c. The Department Considered the Project’s Traffic Impact

Stand Up’s final “major” attack on the EIS is its failure to assess the traffic impacts of the

Elk Grove site’s increase from 28 proposed acres to the adopted size of 36 acres. Pls.’ Mem. for

Summ. J. 50. The change was based exclusively on a new parking structure after Wilton


discovered that it would not be able to share parking with an adjacent shopping mall. AR24771–

72. The Department concluded that the gaming floor square footage, which remained

unchanged, would be the driver of customer demand, and that the additional parking would “not

[be] expected to affect the number of customers who will visit the proposed casino resort.”


The Court’s role in this review is not to “‘flyspeck’ an agency’s environmental analysis,

looking for any deficiency no matter how minor.” WildEarth Guardians v. Jewell, 738 F.3d 298 ,

308 (D.C. Cir. 2013) (cleaned up). The Department explained why the lot needed to

accommodate a new parking structure and noted that the “currently mostly paved” site would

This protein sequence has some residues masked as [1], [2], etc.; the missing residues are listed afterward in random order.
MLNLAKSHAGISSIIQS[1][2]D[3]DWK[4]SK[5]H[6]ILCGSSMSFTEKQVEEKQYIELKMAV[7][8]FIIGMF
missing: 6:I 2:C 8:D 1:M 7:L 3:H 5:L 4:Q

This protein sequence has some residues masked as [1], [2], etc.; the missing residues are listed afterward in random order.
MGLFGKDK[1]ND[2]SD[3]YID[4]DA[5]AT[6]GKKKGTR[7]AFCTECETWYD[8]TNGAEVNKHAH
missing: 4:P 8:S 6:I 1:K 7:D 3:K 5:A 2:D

“not create any significant changes in the environmental impacts” of the Elk Grove acquisition.

AR24771–72. That is a reasonable conclusion, as is the Department’s finding that the size of the

gaming floor, and not the size of the parking structure, will determine customer demand at the

site. AR24771. The Court will not “flyspeck” the Department’s review over minor quibbles that

the Department has considered in its reasoned decisionmaking.

2. The Department was Not Required to Perform a New or Supplemental EIS

The same standard of review for agency compliance with NEPA also applies to the

narrower review of an agency’s obligations to prepare a new or supplemental EIS. Marsh, 490

U.S. at 376. The court is “highly deferential” to agency actions, which it presumes are valid.

Envtl. Def. Fund, Inc. v. Costle, 657 F.2d 275 , 283 (D.C. Cir. 1981). And while the court’s

“inquiry into the facts is to be searching and careful,” it “is not empowered to substitute its

judgment for that of the agency.” Citizens to Pres. Overton Park, Inc. v. Volpe, 401 U.S. 402 ,

416 (1971). The “court must consider whether the decision was based on a consideration of the

relevant factors and whether there has been a clear error of judgment.” Id.


An agency must supplement an existing EIS only if the agency “makes substantial

changes in the proposed action that are relevant to environmental concerns,” or if there are

“significant new circumstances or information relevant to environmental concerns and bearing

on the proposed action or its impacts.” 40 C.F.R. § 1502.9(c). An agency need not conduct a

new assessment “every time it takes a step that implements a previously studied action, so long